Open-faced pineapple tarts with differently-shaped pastry
The biggest gripe everyone has about this treat (besides there being not enough to go around at times) is the amount of calories hiding in its tiny mass. A traditional pineapple tart contains 93 calories, meaning having just 5 adds up to the same number of calories as a meal. It comes as no surprise then that home bakers and bakeries alike offer eggless and less sugar varieties in recent years. Sugar is sometimes swapped for honey, agave nectar or other substitutes that are deemed healthier as well.
Cheesy pineapple tarts are another trend that managed to stick around, perhaps because when added in the right amounts, it offers a savory flavor to offset the cloying sweetness of pineapple tarts. Finely grated cheese or cheese powder – parmesan works well here – is mixed into the batter and sprinkled as a finishing touch on top of the tarts, giving it an golden yellow hue when baked.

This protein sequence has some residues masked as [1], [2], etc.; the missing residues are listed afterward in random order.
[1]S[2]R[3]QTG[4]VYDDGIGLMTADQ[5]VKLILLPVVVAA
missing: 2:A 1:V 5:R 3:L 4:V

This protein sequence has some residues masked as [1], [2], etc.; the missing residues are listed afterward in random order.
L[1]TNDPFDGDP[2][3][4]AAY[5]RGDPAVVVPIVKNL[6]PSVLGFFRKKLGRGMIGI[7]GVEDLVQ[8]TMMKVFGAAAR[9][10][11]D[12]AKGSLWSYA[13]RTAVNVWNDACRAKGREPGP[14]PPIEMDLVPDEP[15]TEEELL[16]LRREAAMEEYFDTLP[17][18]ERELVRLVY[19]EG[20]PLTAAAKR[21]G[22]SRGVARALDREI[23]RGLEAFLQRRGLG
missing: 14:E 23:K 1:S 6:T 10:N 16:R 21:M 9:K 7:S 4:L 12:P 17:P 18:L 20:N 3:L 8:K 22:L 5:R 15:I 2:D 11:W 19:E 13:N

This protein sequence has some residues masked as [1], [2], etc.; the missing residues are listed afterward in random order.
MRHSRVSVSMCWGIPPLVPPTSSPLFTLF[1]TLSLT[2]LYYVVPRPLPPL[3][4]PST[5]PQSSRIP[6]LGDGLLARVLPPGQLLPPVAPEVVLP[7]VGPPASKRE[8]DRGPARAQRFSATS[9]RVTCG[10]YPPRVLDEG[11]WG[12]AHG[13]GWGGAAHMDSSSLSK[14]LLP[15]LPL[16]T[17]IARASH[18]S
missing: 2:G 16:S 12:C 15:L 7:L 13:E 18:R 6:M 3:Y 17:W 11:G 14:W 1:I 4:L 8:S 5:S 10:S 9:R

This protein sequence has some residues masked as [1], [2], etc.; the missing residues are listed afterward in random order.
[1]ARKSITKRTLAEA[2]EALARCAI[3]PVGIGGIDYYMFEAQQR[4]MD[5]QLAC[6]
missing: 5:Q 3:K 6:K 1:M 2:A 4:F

Related: Top 10 Realistic Tips for a Healthy Festive Chinese New Year
As bakers experiment over the years in giving a unique twist to their pineapple bakes, we’ve also seen salted egg pineapple tarts, spiced mala pineapple tarts and truffle pineapple tarts in the marketplace – just to name a few. Hybrids like combining pineapple tarts and Bo Lo Bao (pineapple buns), and even combining chicken skin with pineapple tarts have also made their way into the pineapple tart scene. What can we say? This well-loved treat holds up well to additions, colorings and shaping. If you’re making them at home this Lunar New Year, why not adopt an eclectic mix of shapes, techniques or special ingredients to make your own tarts truly unique?
For more delicious recommendations and recipes for Chinese New Year, see our Moo Year Moo Eats page.